The retail community can hope that if the Boomers choose to move into these new style suburban apartments two trends will co-occur: First, Boomers will spend more of their leisure time, making purchases in the stores, restaurants, and entertainment centers. Also, some of the Boomers might hang on to jobs, and extend their working years by relocating near the office-park.  It all remains to be seen, but a denser suburbia is a glimmer of change that might not attract traffic (too much). It could advance a new place for Aging in Suburbia.

Housing Mismatch

etsyDateline Boston:  Home sweet home is getting pricey at both ends of the age spectrum. Young adults and their aging parents are engaged in an escalating and increasingly expensive struggle for….an affordable place to live. The first wave of a housing-mismatch is taking place in Boston, Mass., in San Francisco, Ca., and other metropolitan areas that team with affluent and young tech workers. Boomers live further out, in homes that are too big and need to downsize. Millennials are choosing to live closer-in, and prefer residences that require less upkeep. Neither group (Millennials or Boomers) can find alternatives that are affordable, per Boston Globe writer Deidre Fernandez.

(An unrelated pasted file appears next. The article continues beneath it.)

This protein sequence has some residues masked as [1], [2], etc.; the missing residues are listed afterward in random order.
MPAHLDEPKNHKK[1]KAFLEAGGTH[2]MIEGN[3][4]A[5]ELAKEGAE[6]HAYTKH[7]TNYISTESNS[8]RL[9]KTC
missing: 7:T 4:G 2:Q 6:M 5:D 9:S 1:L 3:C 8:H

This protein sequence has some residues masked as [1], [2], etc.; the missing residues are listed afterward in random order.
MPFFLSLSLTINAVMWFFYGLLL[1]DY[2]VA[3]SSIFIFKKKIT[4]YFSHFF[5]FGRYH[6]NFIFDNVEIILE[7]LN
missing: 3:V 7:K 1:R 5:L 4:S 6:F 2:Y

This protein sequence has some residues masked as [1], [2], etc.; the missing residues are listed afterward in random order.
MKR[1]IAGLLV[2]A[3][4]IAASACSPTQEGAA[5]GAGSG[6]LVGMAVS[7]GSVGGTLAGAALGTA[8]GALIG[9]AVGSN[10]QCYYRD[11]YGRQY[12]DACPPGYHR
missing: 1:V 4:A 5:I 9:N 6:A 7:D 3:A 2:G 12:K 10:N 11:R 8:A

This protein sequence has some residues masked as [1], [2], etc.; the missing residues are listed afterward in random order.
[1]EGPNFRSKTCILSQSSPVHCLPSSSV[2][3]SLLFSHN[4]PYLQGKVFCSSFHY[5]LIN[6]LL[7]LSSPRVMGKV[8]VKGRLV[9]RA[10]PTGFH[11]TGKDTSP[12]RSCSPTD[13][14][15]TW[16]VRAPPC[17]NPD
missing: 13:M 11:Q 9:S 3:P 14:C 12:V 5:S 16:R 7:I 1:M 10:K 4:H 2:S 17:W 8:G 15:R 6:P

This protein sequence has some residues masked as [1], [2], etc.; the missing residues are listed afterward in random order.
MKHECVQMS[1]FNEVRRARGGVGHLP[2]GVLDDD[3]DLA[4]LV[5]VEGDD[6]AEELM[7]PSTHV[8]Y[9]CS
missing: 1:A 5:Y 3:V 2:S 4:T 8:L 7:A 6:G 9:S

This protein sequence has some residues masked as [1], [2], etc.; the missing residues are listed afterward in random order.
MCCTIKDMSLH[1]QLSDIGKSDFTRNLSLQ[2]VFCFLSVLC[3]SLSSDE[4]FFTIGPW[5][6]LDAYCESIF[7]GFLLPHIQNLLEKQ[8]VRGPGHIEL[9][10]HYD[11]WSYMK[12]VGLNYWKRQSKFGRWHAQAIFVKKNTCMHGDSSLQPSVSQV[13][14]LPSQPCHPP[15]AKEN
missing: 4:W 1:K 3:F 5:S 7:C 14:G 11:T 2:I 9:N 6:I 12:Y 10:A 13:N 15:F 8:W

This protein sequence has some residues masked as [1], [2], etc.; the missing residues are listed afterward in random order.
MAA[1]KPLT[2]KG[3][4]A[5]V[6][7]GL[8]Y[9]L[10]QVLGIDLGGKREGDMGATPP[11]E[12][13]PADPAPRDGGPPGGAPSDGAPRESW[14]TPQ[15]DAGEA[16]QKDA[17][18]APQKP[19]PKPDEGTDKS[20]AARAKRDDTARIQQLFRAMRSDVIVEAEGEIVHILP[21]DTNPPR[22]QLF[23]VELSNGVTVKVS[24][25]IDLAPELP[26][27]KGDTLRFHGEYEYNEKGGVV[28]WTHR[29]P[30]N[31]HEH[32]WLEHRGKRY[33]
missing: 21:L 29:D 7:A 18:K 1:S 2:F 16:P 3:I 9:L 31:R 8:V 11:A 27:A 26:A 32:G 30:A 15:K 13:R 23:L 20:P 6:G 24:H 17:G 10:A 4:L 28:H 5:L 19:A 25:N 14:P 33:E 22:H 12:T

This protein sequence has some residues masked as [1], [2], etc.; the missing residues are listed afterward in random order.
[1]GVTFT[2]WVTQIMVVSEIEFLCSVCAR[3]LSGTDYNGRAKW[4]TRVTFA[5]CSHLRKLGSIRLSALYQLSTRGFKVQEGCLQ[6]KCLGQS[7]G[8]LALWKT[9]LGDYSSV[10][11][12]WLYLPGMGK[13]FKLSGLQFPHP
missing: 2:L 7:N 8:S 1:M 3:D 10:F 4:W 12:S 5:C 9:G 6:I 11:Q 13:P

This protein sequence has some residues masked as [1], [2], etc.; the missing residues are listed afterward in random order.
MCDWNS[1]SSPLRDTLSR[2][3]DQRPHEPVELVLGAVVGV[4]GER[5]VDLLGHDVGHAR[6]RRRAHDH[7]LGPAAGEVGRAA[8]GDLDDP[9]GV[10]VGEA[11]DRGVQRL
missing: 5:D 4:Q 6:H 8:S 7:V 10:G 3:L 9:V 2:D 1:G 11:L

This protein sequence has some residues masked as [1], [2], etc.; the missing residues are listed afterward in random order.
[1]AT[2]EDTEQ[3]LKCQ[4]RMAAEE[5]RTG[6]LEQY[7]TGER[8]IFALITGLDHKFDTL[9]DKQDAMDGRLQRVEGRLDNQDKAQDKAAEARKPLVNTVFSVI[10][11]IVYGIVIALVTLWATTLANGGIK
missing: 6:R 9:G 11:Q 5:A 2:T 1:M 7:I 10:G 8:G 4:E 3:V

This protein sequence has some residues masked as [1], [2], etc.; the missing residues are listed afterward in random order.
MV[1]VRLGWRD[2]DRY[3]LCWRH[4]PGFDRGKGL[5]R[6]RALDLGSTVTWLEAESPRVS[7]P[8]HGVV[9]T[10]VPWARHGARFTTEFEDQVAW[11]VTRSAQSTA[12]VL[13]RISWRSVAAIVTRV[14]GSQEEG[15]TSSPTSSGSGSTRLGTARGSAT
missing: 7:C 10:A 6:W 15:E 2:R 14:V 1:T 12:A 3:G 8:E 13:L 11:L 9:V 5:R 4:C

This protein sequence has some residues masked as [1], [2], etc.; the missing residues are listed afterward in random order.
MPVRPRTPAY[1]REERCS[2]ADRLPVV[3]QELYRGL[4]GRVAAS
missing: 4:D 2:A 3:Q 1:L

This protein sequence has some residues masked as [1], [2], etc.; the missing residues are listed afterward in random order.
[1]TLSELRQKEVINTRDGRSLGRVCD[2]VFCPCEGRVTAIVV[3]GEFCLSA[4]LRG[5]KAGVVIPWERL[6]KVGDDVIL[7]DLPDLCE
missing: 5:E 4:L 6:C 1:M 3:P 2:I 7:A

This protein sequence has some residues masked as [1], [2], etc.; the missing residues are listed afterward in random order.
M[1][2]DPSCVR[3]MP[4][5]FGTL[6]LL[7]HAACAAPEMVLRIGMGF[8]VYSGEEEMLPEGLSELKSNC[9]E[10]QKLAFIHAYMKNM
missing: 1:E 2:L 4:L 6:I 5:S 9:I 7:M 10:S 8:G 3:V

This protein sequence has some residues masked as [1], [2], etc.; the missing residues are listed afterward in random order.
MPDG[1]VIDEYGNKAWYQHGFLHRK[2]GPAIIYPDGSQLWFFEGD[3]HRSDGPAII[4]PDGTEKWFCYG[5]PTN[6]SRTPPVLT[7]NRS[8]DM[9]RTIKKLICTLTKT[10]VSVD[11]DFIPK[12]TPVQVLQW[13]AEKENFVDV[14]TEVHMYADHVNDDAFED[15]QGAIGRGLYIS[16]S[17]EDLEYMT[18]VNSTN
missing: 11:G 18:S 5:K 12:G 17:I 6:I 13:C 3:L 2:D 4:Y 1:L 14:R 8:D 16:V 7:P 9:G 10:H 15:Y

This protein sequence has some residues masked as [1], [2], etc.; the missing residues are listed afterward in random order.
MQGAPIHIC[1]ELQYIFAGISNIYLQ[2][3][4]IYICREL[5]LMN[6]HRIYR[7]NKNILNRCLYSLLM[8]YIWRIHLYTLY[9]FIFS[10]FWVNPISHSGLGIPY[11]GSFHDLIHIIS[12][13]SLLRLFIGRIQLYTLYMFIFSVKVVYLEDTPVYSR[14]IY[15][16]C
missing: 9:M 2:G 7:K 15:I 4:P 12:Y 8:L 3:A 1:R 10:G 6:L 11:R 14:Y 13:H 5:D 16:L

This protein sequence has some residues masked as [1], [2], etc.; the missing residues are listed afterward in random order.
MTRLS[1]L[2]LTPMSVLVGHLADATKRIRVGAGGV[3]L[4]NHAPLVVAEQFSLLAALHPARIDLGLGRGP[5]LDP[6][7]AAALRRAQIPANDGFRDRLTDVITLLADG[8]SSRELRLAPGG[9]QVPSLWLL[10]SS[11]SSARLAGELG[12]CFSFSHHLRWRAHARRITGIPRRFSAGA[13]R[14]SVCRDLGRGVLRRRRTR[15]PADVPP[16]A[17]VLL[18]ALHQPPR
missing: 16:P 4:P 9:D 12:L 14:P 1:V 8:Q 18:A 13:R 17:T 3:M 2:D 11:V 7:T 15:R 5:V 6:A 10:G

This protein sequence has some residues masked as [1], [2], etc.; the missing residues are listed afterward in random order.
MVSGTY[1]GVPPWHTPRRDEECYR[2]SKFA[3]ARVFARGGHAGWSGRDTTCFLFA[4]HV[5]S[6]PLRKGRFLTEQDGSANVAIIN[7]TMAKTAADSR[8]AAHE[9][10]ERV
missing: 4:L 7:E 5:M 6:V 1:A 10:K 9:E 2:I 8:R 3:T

A housing study, completed at the Dukakis Center for Urban and Regional Policy at Northeastern University, notes a housing market out-of-synch with its buyers. Millennials are finding it difficult to live where they work and play, and they are also strapped by high rents. It is difficult for them to save for future homes, since 1/3 of their income, sometimes more, is committed to paying the monthly rent.

The research study shows that between 2000 and 2010 Boston, Mass. (Suffolk County) experienced a 10.2% percentage- change growth in population ages 20 to 34, while the further-out suburbs experienced losses. Plymouth Mass., for example, had a 8.9% percentage change loss in younger residents. Over the same time period, average rentals went from an asking price of $1,462 in 2000 to $1,696 in 2010, and in 2014 they escalated to $1,957.